I cook. I clean. And I’m already a parent to my younger siblings. I have no other choice at the age of 16 than to man up and act like an adult while my mom and dad are working long and exhausting labor jobs. They expect a lot from me and I plan to live up to their expectations by going to school, getting good grades and enrolling in college.
Their childhoods differed from mine. They grew up in Mexico and dropped out of high school in 9th grade because they had to work on their parents’ farms. Life in their hometown of Puebla, most people were poor, held labor jobs and traveled by bike or horse. They lacked technology and resources for a better living. In the 1990s, they moved to the United States.
I have learned a lot of things from my parents, who know we all have a better chance to get ahead by living in America. Seeing them work day and night and not getting enough sleep shows me their courage and dedication. They work at least 10 hours a day and have just enough money to rent an apartment, put food on our table, and buy clothes for the family.
My mom impresses me when I see her wake up at 4:30 a.m. to get ready for work in a factory. My dad also works early and sometimes arrives home as late as 8 p.m. I notice their tired eyes struggle to stay open some nights. They work so hard and they never give up.
When my parents are at work, I slave over chores and take care of my siblings. It’s my duty to protect my brother and sister. It’s like I am a parent at age 16. It seems hard, but in reality, it’s a good way to prepare myself for when I move out and start a new life on my own.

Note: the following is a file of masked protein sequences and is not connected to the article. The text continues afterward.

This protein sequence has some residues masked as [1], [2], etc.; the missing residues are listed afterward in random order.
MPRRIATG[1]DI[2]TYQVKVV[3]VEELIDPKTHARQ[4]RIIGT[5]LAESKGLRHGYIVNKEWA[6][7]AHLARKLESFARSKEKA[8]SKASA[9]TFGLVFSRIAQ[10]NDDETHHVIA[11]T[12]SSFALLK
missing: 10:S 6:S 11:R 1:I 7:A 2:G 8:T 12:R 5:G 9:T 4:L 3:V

Because they didn’t finish high school, my parents want my brother, sister and me to graduate high school, go to college and have a career.
“Education will take you far,” my parents have said.
“You don’t want to end like us. Do something that you like and use it for your future,” my dad has told me. “Have faith in what you want to become.” I always have that quote in my heart and mind.
I am a junior at Harding High School in St. Paul. I like school and my favorite subjects are history and math. I was on the soccer and track and field teams. Playing sports showed me the value of being respectful to others and never giving up. When I ran the 4×100 relay at the conference meet, I ran the anchor leg, and even though I got tired I had no choice but to surpass my limits and finish the race. In my junior year, I took a break from sports to work. I average 27 hours a week as a cook at Chipotle in downtown St. Paul. At this job, I am learning to stay flexible, time management and customer service — skills I know I will need in the future.
I also love photography. When I take a picture of a person or an object, it reminds me of something special and precious. It really is true that a picture is worth a thousand words. No matter where I go, I take pictures. Photography shows me to how to embrace life and not be shy, to make new friends every day, and to help people deal with their struggles.
I want to become a therapist because I like helping people. I know have to go to college. I know why I’m here in this world: to show what I’m capable of. I want to get ahead and be successful in life. I have learned a lot in school and from my parents, and I know I will succeed if I follow their example of hard work and perseverance.